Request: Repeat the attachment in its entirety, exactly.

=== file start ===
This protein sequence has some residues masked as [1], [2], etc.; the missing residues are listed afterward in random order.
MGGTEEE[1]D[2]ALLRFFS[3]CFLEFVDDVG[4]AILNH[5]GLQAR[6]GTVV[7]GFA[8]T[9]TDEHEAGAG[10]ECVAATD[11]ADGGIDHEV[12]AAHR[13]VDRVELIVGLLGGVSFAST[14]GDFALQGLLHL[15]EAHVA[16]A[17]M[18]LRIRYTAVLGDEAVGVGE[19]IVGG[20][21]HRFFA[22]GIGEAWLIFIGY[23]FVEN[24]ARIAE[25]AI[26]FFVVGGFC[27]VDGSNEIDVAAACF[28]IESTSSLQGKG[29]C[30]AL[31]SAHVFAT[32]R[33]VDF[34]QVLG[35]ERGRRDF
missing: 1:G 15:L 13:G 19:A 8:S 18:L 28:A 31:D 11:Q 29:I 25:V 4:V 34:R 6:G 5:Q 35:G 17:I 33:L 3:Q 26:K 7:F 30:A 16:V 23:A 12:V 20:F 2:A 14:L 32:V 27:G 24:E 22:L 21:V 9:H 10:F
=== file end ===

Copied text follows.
This protein sequence has some residues masked as [1], [2], etc.; the missing residues are listed afterward in random order.
MGGTEEE[1]D[2]ALLRFFS[3]CFLEFVDDVG[4]AILNH[5]GLQAR[6]GTVV[7]GFA[8]T[9]TDEHEAGAG[10]ECVAATD[11]ADGGIDHEV[12]AAHR[13]VDRVELIVGLLGGVSFAST[14]GDFALQGLLHL[15]EAHVA[16]A[17]M[18]LRIRYTAVLGDEAVGVGE[19]IVGG[20][21]HRFFA[22]GIGEAWLIFIGY[23]FVEN[24]ARIAE[25]AI[26]FFVVGGFC[27]VDGSNEIDVAAACF[28]IESTSSLQGKG[29]C[30]AL[31]SAHVFAT[32]R[33]VDF[34]QVLG[35]ERGRRDF
missing: 1:G 15:L 13:G 19:A 8:S 18:L 28:A 31:D 11:Q 29:I 25:V 4:V 34:R 6:G 5:Q 35:G 17:I 33:L 3:Q 26:K 7:F 30:A 16:V 23:A 12:V 20:F 2:A 14:L 32:V 27:G 24:E 22:L 21:V 9:H 10:F